Now is the time to panic.
Or at least that's what city hall claims.
TKC is pretty chill given that my Latina homie AOC only gives the planet less than 12 years before lights out. That's just enough time for me to learn guitar and play a bittersweet love song tribute for all of the Instagram booty models I'll miss in the sweet hereafter.
Anyhoo . . .
The vote was 12 - 1 with only Council lady Heather Hall bravely voicing the lone no vote.
Highlights from the legislation include a great deal of talk about "equity" along with a shout out to rain gardens -- A form of useless shrubbery invented by former Mayor Kay Barnes.
Meanwhile, most of it seems like pointless verbiage that might actually contribute to the destruction of the climate because it's just as noxious as any bovine emission.
Check the our highlight from the legislation . . .
RESOLUTION 210967 - Declaring a climate and ecological emergency threatening Kansas City and surrounding communities; encouraging participation in the development and implementation of the City’s Climate Protection and Resiliency Plan; directing the City Manager to review subsidy programs and include such programming in FY22-23; requiring future relevant plans and policies address ways to lessen the climate emergency; prioritizing solutions that limit greenhouse gas emissions; and including climate protection and resiliency goals in the City’s 2022 state and federal legislative priorities.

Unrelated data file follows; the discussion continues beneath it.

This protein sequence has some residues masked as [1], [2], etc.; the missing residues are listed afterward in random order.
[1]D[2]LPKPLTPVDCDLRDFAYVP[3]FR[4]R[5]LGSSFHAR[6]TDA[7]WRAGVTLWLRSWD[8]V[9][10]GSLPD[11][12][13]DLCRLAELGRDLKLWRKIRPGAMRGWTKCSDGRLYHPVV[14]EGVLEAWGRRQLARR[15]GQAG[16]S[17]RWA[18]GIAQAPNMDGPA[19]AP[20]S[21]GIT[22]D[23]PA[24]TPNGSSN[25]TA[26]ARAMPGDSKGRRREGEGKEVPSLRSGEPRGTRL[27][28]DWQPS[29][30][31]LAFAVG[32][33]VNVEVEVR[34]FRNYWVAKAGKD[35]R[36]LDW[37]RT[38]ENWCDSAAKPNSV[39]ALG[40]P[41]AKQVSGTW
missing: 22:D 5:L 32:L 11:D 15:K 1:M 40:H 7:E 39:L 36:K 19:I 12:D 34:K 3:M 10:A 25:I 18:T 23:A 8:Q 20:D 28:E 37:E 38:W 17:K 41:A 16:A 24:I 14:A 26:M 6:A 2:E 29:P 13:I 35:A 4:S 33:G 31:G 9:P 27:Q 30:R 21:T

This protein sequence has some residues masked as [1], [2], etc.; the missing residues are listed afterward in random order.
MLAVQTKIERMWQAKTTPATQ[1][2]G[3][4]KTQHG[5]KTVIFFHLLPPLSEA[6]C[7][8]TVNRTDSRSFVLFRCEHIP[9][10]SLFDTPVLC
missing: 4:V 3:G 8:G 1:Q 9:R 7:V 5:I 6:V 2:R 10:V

WHEREAS, climate change impacts that once seemed gradual are now clearly accelerating; it is no longer possible to incrementally adapt our status quo; and
WHEREAS, world leaders have recognized the urgent need to combat climate change by signing the Paris Agreement, to keep global warming “well below 2⁰C above pre-industrial levels” and to “pursue efforts to limit the temperature increase to 1.5⁰C”; and
WHEREAS, the loss of life and damage caused by current global warming demonstrates that the Earth is already too hot for safety and has resulted in the increased frequency and intensity of wildfires, floods, sea level rise, disease, drought, and extreme weather; and
WHEREAS, systemic racial, regional, social, environmental, and economic crises are intensified by climate change, pollution, environmental degradation, and use of fossil fuels. These impacts disproportionately affect indigenous communities, communities of color, migrant communities, depopulated rural communities, individuals and families earning low-income, the elderly, the unhoused, people with disabilities, and youth (frontline and vulnerable communities); and
WHEREAS, the scope and scale of action necessary to stabilize the climate and achieve ecological balance will require unprecedented levels of public awareness, engagement, and deliberation to develop and implement just, effective, and equitable policies to address the climate emergency; and
WHEREAS, the root causes of the climate crisis are inextricably linked to an ecological crisis; and that these twin crises are primarily caused by the destruction of natural habitat, overconsumption of natural resources, and degradation of natural systems through pollution and waste. The reversal of these crises will require unprecedented cooperation and transformation of both urban and rural land use systems, agricultural, and industrial practices . . .
You decide . . .